In the parable, the one given the one talent yielded nothing because – as he told his master – he was afraid. Fear petrified him to inaction. But what was he afraid of? It was fear of risk; fear of the unknown; of what might be; fear of adventure; fear of stepping out of the familiar and comfortable.
In an article, Five Ways of Being That Can Change the World, Joanna Macy comments on Paul Hawken’s book, Blessed Unrest with these remarks: “…we learn again that hardest and most rewarding of lessons: how to make friends with uncertainty, how to pour your whole passion into a project when you can’t be sure it’s going to work. How to free yourself from dependence on seeing the results of your actions”. That is the predicament of the one-talent guy in the parable.
While the one-talent servant was hesitant and afraid, those with five and two talents “went off at once and traded with them” (Mtt. 25:16-17 NIV). They took chances; they risked. Even more, they trusted and acted in faith. Indeed, the master commended them as “good and trustworthy servants” (verses 21-23). The NIV has “good and faithful servants”. Now, trust and faith are incompatible with fear.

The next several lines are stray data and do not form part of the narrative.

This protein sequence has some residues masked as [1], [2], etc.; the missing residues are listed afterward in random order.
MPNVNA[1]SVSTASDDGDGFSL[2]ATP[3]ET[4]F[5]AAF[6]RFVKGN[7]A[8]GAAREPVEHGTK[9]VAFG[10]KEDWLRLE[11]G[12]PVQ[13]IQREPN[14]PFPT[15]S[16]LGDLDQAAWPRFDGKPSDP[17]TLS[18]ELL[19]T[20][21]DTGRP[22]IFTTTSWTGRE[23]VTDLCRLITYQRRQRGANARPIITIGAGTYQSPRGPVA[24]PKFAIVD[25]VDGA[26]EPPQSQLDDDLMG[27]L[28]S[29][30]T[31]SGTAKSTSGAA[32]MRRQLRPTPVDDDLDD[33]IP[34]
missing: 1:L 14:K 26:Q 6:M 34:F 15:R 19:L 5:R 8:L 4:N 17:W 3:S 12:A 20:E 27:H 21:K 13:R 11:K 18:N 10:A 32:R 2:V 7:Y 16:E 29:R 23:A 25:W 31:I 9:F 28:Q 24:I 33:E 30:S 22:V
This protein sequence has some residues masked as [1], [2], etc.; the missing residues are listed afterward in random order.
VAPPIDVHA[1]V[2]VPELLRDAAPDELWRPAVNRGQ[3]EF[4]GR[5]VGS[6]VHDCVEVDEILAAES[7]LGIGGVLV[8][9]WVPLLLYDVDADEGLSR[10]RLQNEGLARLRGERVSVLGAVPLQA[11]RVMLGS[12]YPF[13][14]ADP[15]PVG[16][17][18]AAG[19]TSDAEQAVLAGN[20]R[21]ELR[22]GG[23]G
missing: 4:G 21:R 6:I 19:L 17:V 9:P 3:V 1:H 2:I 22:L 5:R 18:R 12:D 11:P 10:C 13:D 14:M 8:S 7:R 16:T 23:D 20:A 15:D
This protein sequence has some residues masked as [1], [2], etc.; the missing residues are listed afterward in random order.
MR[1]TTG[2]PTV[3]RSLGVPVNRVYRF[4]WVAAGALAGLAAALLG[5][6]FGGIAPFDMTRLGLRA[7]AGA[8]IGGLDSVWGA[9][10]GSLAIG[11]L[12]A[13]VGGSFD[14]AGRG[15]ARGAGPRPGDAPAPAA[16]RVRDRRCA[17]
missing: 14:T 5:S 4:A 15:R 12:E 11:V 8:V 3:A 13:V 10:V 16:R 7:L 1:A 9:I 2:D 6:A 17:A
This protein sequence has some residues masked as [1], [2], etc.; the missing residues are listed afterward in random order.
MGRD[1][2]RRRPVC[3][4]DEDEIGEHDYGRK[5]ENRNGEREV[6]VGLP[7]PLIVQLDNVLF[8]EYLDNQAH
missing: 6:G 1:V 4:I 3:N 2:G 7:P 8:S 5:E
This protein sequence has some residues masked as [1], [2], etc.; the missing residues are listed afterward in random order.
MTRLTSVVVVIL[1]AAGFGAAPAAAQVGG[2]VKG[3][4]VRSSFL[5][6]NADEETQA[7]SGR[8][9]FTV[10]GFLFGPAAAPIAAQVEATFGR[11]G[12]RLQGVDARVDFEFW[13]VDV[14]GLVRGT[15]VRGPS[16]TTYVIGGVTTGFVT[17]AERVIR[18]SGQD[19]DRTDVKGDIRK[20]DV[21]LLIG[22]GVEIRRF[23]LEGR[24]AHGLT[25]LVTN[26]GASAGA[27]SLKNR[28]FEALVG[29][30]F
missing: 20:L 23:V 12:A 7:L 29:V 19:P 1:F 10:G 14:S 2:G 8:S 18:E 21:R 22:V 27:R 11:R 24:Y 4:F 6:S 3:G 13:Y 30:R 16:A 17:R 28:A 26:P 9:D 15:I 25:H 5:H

Five-talent individuals are rare: We don’t get many people like Abraham Lincoln, Thomas Edison, Mahatma Gandhi, William Wilberforce, or Nelson Mandela. Most of the world population are two and one-talent individuals. It is the one-talent who is tempted to say: “What can I do? I cannot make a difference! Nothing could be expected of me!” Think of the current overwhelming apathy in the “democratic” process in America today.
The warning in the parable is that a gift that is not invested in action will fade and even die out. Conversely, the more a gift is put into use, the bigger it grows and the more it produces. There are rewards too in investing gifts. The master says,” Well done, good and trustworthy servant; you have been faithful in a few things, I will put you in charge of many things; enter into the joy of your master”.